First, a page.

Alzheimer\'s Disease


Alzheimer\'s Disease is a progressive and irreversible brain disease that
destroys mental and physical functioning in human beings, and invariably leads
to death. It is the fourth leading cause of adult death in the United States.
Alzheimer\'s creates emotional and financial catastrophe for many American
families every year. Fortunately, a large amount of progress is being made to
combat Alzheimer\'s disease every year.

To fully be able to comprehend and combat Alzheimer\'s disease, one must know
what it does to the brain, the part of the human body it most greatly affects.
Many Alzheimer\'s disease sufferers had their brains examined. A large number of
differences were present when comparing the normal brain to the Alzheimer\'s
brain. There was a loss of nerve cells from the Cerebral Cortex in the
Alzheimer\'s victim. Approximately ten percent of the neurons in this region were
lost. But a ten percent loss is relatively minor, and cannot account for the
severe impairment suffered by Alzheimer\'s victims.

Neurofibrillary Tangles are also found in the brains of Alzheimer\'s victims.
They are found within the cell bodies of nerve cells in the cerebral cortex, and
take on the structure of a paired helix. Other diseases that have "paired
helixes" include Parkinson\'s disease, Down\'s Syndrome, and Dementia Pugilistica.
Scientists are not sure how the paired helixes are related in these very
different diseases.

Neuritic Plaques are patches of clumped material lying outside the bodies of
nerve cells in the brain. They are mainly found in the cerebral cortex, but have
also been seen in other areas of the brain. At the core of each of these plaques
is a substance called amyloid, an abnormal protein not usually found in the
brain. This amyloid core is surrounded by cast off fragments of dead or dying
nerve cells. The cell fragments include dying mitochondria, presynaptic
terminals, and paired helical filaments identical to those that are
neurofibrillary tangles. Many neuropathologists think that these plaques are
basically clusters of degenerating nerve cells. But they are still not sure of
how and why these fragments clustered together.

Congophilic Angiopathy is the technical name that neuropathologists have given
to an abnormality found in the walls of blood vessels in the brains of victims
of Alzheimer\'s disease. These abnormal patches are similar to the neuritic
plaques that develop in Alzheimer\'s disease, in that amyloid has been found
within the blood-vessel walls wherever the patches occur. Another name for these
patches is cerebrovascular amyloid, meaning amyloid found in the blood vessels
of the brains.

Acetylcholine is a substance that carries signals from one nerve cell to another.
It is known to be important to learning and memory. In the mid 1970s, scientists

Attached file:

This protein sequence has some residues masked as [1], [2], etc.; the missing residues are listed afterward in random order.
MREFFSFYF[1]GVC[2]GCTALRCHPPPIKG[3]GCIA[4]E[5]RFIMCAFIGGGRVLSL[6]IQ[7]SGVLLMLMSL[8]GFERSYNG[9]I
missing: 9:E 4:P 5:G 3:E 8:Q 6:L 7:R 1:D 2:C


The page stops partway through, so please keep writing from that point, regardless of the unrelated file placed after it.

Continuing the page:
found that the brains of those afflicted with Alzheimer\'s disease contained
sixty to ninety percent less of the enzyme choline acetyltransferase(CAT), which
is responsible for producing acetylcholine, than did the brains of healthy
persons. This was a great milestone, as it was the first functional change
related to learning and memory, and not to different structures.

Somatostatin is another means by which cells in the brain communicate with each
other. The quantities of this chemical messenger, like those of CAT, are also
greatly decreased in the cerebral cortex and the hippocampus of persons with
Alzheimer\'s disease, almost to the same degree as CAT is lost.

Although scientists have been able to identify many of these, and other changes,
they are not yet sure as to how, or why they take place in Alzheimer\'s disease.
One could say, that they have most of the pieces of the puzzle; all that is left
to do is find the missing piece and decipher the meaning.

If treatment is required for someone with Alzheimer\'s disease, then the
Alzheimer\'s Disease and Related Disorders Association(ADRDA), a privately funded,
national, non- profit organization dedicated to easing the burden of Alzheimer
victims and their families and finding a cure can be contacted. There are more
than one hundred and sixty chapters throughout the country, and over one
thousand support groups that can be contacted for help. ADRDA fights Alzheimer\'s
on five fronts 1- funding research 2- educating and thus increase public
awareness 3- establishing chapters with support groups 4- encouraging federal
and local legislation to help victims and their families 5- providing a service
to help victims and their families find the proper care they need.

Of all the scientists to emerge from the nineteenth and twentieth centuries
there is one whose name is known by almost all living people. While most of
these do not understand this man\'s work, everyone knows that its impact on the
world of science is astonishing. Yes, many have heard of Albert Einstein\'s
General Theory